WBBJJ: In tough times what had helped you get through and allowed you to persevere?

Ken: My love of learning and I have no quit inside of me once I go after something. I realize it’s not easy and not always fun. That’s just a part of the game. You gotta have self-respect. There were days I didn’t want to be there, man, so many days, so many hard personal times. But I love people, helping, and learning. I needed it. You can either use Jiu Jitsu as therapy or for empowerment, I have used it for both.



WBBJJ: If you weren’t doing this what would you do?

Ken: I’d probably still be a lawyer, with a wife and kids, lol.


WBBJJ: What do you tell someone who says they want to do BJJ and then gives the standard excuses, time, money, etc?

Ken: Honestly, I tell them nothing. I understand you can baby people or try and convince them. I just find when I do that it handicaps the relationship from the get go. I’m probably the wrong person to ask, lol.


WBBJJ: Favorite activity besides BJJ?

Ken: Spending family time and travelling.


WBBJJ: What’s on your iPod?

Ken: I have some techno, some Jay Z, some Eminem, The Cure, lol.


WBBJJ: What was the last movie you watched?

Ken: Man of Steel, with my father. Was awesome because I was with him.


WBBJJ: If you could train with someone living or dead who would that be?

Ken: The first person who taught me. He was a blue belt 15 years ago, probably a brown belt now, so good of a teacher.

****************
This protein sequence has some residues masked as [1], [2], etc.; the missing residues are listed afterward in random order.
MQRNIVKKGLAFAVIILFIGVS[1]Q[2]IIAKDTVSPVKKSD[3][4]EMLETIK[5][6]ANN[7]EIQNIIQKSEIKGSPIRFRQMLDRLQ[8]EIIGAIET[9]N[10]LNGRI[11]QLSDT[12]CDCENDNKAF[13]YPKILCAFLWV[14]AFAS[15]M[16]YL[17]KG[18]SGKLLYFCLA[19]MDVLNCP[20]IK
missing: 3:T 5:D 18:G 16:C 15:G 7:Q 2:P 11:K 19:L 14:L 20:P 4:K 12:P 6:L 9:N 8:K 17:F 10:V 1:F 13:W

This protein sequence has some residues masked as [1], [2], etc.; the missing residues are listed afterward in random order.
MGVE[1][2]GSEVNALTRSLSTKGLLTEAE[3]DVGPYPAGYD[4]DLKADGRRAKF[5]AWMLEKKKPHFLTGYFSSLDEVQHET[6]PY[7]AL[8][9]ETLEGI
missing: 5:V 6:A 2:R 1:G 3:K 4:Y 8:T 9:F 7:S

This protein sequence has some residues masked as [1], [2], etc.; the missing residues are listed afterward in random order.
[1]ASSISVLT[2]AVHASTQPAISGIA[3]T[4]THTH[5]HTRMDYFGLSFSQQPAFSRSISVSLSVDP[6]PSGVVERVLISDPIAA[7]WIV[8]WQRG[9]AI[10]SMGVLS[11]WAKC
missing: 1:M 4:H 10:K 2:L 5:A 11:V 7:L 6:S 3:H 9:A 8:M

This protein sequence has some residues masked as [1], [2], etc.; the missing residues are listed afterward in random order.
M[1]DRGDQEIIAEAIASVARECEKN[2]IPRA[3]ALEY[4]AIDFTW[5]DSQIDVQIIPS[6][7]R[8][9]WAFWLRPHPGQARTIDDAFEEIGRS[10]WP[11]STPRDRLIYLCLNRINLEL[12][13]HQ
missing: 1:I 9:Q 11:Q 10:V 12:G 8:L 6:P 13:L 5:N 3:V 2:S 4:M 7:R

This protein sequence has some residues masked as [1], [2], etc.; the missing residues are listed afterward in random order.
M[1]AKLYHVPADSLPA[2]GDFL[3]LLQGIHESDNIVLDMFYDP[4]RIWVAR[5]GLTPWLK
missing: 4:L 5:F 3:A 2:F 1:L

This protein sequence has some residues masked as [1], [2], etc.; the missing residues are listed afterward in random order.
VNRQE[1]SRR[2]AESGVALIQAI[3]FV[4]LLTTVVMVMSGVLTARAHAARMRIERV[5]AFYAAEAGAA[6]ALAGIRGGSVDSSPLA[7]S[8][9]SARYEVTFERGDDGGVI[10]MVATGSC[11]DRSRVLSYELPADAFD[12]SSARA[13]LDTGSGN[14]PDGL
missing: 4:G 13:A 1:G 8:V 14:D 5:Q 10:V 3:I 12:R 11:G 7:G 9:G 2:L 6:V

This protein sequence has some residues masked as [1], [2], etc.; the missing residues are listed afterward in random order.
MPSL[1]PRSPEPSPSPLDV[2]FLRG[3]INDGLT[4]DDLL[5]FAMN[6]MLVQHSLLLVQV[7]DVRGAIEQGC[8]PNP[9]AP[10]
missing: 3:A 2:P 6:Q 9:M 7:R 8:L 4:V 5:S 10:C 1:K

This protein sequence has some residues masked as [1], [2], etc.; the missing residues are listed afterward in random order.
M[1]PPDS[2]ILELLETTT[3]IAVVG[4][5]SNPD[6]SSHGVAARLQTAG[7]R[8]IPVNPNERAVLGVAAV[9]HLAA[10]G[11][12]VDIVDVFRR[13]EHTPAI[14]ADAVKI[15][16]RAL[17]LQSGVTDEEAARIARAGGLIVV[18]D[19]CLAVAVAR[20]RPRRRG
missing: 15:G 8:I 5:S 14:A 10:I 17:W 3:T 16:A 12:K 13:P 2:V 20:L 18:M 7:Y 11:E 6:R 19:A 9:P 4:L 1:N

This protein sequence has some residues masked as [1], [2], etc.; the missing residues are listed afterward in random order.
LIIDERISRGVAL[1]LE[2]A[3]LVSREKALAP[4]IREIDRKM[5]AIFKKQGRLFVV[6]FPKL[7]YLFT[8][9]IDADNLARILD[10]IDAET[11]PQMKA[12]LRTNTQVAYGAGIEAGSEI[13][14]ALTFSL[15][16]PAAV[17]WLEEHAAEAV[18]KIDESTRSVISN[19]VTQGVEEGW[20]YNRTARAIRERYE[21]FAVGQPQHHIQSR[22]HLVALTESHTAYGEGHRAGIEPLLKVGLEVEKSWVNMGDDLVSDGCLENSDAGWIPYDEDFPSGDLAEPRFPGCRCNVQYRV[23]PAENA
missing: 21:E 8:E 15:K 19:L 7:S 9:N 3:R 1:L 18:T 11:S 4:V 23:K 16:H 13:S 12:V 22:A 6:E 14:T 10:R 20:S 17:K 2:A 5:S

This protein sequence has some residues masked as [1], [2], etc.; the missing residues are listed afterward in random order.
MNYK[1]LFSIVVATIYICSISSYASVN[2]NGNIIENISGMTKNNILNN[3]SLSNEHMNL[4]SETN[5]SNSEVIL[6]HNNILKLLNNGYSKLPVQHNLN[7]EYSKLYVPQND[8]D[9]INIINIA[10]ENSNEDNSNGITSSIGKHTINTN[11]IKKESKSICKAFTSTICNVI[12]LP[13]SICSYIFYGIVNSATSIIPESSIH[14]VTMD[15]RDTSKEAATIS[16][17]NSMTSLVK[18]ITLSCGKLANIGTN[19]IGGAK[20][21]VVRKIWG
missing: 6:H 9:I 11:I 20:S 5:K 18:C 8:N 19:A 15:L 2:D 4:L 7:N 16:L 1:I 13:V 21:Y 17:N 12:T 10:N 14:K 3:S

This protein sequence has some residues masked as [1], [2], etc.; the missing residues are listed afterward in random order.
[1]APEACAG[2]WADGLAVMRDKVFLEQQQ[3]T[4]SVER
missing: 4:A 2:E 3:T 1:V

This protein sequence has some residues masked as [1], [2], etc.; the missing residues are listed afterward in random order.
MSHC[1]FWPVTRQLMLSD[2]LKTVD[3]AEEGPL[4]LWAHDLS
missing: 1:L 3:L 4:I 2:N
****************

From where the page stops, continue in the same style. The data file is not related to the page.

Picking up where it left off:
WBBJJ: Any final thoughts?

Ken: Have fun and give it love. It will come back to you.




I hope you all enjoyed the interview!

meTony Peranio WBBJJ

(Advice) “We tap for many reasons” by Tony Peranio


“We tap for many reasons”

by Tony Peranio of WBBJJ.com


When you train Brazilian Jiu Jitsu every week, you will eventually encounter issues that will affect your performance on the mat.


Life is a winding road that is constantly hurling obstacles our way, and is constantly forcing us to overcome challenges. Sometimes, you will experience “bad days” in the gym because of this. (Note: This article only pertains to people who train regularly. It does not pertain to grapplers who only train on occasion. Grapplers who train train only occasionally will simply take time off during times of adversity. For those of us addicted to BJJ, the thought of time off is quite simply, an impossibility.)


This is not meant to be a blog about excuses. My father always says, “The only good excuse, is no excuse”. Instead this blog is intended to remind all interested parties, that all of us are individuals, with diverse (and oft times complicated) lives.


There are many elements that factor in to each and every one of our submissions, and each and every one of our daily performances. Listed below are a few things that can affect your performance, and cause you to tap; that have nothing to do with the technique being inflicted upon you, and your ability to escape.